Possible HCP Kills Former Boss, Injures Lawyer after Mediation

February 3, 2013


By Bill Eddy

On Wednesday, Jan. 30th, a 70-year-old man shot and killed the chief executive of a company he previously worked for and shot the executive’s lawyer, after a mediation session at a law office in the Phoenix area. CBS 5 News reported that he had a reputation as “angry, a bully, a nut job.” This appears to be yet another case of a possible “high conflict person” (HCP – someone with a preoccupation with blaming others, a history of extreme behavior, unmanaged emotions and all-or-nothing thinking) at a time of high risk.

It’s ironic and sad that I just wrote an article a couple months ago about the pattern of HCPs in high-expectation relationships (such as jobs, marriages, etc.) combined with “times of high risk.” Unfortunately, this pattern is not generally recognized by the public or professionals. Employers, lawyers, mediators and others involved in decision-making need to start recognizing this pattern:

HCP + High-Expectation Relationship + Time of High Risk = Extreme Behavior (See article: “Times of High Risk with High-Conflict People”)

Paranoid HCP? If this man apparently had a long history of “acting paranoid” and “obvious anger issues”, then he may have also had a paranoid personality disorder – one of the five common personality disorders associated with HCPs.  Such personalities often see others as involved in conspiracies against them. In this case, he was involved in at least five lawsuits since 1994, and had swore at and made threats to against the lawyer in a letter in this present case, including: “I am going after you with every fiber in my being and I won’t rest until I see you behind bars for conspiracy to defraud.”  (quotes from CBS5AZ.com article “Phoenix office shooter described as ‘nut job’” 1/31/13).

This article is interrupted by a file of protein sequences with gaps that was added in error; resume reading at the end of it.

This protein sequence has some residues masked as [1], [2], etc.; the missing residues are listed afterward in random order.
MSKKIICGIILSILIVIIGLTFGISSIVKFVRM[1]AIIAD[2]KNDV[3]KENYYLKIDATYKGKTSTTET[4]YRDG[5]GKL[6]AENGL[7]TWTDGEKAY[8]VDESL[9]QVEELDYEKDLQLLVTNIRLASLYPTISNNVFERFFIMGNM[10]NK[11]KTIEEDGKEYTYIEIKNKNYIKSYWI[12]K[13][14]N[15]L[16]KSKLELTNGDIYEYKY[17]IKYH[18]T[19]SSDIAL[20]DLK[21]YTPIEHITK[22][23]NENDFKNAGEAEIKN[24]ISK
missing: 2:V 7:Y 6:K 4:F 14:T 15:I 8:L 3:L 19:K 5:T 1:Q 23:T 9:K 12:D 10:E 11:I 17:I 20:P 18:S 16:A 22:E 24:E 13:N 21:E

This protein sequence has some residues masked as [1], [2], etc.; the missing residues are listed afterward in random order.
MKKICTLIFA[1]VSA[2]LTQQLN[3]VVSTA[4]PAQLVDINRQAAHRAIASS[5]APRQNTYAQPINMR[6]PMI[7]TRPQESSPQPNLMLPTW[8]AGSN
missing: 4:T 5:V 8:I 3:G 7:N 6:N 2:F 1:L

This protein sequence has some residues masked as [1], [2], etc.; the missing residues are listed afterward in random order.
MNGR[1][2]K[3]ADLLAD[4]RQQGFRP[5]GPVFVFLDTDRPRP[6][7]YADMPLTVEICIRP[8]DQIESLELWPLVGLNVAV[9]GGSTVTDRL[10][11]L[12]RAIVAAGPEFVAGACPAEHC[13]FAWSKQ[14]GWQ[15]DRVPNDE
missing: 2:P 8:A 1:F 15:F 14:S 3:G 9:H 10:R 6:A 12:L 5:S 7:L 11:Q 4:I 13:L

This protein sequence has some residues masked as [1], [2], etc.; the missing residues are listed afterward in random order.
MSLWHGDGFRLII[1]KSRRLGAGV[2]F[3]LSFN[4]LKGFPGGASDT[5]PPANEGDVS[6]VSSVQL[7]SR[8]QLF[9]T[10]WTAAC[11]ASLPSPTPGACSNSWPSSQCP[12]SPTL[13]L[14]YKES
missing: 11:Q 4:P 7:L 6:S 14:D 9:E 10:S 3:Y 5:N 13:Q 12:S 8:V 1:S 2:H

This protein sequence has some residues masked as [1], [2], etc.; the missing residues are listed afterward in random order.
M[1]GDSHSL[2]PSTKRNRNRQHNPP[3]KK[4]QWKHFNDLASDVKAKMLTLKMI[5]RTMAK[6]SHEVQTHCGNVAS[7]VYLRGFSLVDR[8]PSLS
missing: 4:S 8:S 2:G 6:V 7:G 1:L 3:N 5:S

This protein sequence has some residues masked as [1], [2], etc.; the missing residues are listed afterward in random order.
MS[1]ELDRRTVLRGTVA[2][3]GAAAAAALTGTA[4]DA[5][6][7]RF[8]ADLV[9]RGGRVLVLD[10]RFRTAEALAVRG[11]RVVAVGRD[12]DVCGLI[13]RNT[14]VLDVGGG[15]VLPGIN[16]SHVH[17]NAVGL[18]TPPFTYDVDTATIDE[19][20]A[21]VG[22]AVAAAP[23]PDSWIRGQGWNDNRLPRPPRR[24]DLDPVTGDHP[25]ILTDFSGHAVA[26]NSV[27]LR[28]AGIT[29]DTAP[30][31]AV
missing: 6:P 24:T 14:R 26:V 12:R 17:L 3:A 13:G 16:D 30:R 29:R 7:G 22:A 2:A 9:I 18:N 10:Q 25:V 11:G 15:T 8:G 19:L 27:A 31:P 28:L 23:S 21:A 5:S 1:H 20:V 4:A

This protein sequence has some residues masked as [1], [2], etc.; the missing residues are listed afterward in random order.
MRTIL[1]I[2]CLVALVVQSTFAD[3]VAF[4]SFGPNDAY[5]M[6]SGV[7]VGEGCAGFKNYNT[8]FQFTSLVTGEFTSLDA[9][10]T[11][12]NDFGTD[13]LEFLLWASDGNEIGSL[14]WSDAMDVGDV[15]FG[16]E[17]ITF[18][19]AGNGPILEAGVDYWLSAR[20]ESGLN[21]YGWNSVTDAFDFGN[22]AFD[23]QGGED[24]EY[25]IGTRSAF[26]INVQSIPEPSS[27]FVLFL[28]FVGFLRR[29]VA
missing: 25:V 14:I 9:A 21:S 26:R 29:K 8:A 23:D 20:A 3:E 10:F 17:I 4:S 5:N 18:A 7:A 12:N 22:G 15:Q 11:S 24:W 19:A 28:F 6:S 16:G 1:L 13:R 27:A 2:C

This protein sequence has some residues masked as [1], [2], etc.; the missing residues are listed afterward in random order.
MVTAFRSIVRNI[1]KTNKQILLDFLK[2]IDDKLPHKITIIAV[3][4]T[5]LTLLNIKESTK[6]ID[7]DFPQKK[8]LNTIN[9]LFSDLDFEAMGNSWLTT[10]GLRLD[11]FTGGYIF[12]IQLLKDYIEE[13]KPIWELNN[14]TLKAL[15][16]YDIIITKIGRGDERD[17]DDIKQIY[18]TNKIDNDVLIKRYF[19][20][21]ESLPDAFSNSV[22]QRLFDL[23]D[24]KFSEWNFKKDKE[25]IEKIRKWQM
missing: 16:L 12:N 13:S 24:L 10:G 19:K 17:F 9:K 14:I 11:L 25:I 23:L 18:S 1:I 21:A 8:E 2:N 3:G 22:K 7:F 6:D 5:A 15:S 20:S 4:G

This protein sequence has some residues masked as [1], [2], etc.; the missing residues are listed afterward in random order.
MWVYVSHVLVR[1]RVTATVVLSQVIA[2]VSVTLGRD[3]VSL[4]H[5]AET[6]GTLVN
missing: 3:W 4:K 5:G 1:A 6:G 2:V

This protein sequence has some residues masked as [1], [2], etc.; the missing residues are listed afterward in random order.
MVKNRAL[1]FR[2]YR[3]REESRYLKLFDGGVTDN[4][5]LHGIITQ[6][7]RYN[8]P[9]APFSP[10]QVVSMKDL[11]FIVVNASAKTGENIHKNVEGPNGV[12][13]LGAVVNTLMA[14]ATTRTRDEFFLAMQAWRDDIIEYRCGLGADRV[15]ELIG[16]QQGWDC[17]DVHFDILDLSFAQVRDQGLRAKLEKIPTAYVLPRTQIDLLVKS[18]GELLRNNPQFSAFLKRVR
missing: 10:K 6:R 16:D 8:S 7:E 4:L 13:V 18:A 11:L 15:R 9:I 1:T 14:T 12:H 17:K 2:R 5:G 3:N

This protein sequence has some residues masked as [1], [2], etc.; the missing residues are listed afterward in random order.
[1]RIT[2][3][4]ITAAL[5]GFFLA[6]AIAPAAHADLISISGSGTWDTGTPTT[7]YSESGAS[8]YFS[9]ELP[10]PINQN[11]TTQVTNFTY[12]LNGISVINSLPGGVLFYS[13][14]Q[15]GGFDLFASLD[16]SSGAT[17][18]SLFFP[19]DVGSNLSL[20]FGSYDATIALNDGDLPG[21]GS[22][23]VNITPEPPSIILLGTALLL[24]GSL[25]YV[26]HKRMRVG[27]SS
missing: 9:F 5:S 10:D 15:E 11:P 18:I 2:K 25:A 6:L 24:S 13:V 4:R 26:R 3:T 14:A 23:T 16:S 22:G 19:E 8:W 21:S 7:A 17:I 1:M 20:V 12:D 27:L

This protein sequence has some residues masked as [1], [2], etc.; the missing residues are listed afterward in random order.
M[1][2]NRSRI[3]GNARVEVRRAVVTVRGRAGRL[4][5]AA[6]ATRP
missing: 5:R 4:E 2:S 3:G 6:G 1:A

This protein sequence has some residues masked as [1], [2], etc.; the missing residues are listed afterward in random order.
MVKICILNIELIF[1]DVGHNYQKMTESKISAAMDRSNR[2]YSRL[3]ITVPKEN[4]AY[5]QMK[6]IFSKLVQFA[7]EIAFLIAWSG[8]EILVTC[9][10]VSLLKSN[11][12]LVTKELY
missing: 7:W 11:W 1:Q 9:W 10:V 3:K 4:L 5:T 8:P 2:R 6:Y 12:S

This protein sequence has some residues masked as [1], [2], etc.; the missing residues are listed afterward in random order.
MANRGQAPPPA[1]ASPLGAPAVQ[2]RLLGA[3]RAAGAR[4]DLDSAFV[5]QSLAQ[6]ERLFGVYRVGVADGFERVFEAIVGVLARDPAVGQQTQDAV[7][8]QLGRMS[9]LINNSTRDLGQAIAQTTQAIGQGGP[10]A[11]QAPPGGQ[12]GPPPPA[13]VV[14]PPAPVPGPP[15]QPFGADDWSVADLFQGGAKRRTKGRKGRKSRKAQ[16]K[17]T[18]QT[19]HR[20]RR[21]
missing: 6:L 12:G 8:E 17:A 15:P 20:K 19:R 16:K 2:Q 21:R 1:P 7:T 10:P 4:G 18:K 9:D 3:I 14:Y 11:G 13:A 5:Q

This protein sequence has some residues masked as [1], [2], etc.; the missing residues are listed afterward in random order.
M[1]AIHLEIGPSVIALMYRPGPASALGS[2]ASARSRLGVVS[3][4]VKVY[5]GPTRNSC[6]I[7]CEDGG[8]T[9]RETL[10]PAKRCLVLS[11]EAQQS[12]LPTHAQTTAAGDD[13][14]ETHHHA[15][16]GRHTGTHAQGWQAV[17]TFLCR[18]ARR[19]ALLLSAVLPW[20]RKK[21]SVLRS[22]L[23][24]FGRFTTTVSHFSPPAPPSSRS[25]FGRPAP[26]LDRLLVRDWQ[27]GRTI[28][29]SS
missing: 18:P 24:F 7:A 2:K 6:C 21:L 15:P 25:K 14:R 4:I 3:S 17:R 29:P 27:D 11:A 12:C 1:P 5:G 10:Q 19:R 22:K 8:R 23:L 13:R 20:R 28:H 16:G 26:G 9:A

High-Expectation Relationship? It’s hard to know the employment relationship history in this case, but when an HCP becomes fixated in intense blaming of an employer or relationship partner, their fantasies often take over and they view the situation as “all-or-nothing” and experience “unmanaged emotions.”

Times of High Risk are times of perceived loss for HCPs. Legal decisions are especially times of high risk because legal decisions usually involve loss for someone. A cursory review I have done of several family court murders shows that they occurred within two weeks before or after a decision was to be made at a court hearing – and often on the same day. In this week’s case, it was a mediation process in a civil lawsuit at which decisions were to be made. Given that the man brought a gun to the mediation session, he may have been anticipating a major loss and did his shooting immediately after the mediation session was over.

From the early news reports, the above pattern seems to fit this situation. As professionals, we need to also know that HCPs are more susceptible to mirroring the extreme behavior of others. Therefore, I expect that we will see more of these such shootings in the future. And they are no longer just associated with court hearings. Now law firms and mediation providers need to be more alert to clients with warning signs of a preoccupation with blaming others, past extreme behaviors, all-or-nothing thinking and unmanaged emotions.

About Bill Eddy
Bill Eddy, L.C.S.W., J.D. is a family law attorney, therapist and mediator, with over thirty years’ experience working with children and families. He is the Senior Family Mediator at the National Conflict Resolution Center in San Diego, California. He is also the President of the High Conflict Institute, which provides speakers, trainers and consultants on the subject of managing high-conflict people in legal disputes, workplace disputes, healthcare and education. He has taught Negotiation and Mediation at the University of San Diego School of Law and he teaches Psychology of Conflict at the Strauss Institute for Dispute Resolution at Pepperdine University School of Law. He is the author of several books, including:

Splitting: Protecting Yourself While Divorcing Someone with Borderline or Narcissistic Personality Disorder

BIFF: Quick Responses to High Conflict People, Their Personal Attacks, Hostile Email and Social Media Meltdowns

It’s All Your Fault! 12 Tips for Managing People Who Blame Others for Everything

For more information about Bill Eddy, please visit: www.HighConflictInstitute.com.

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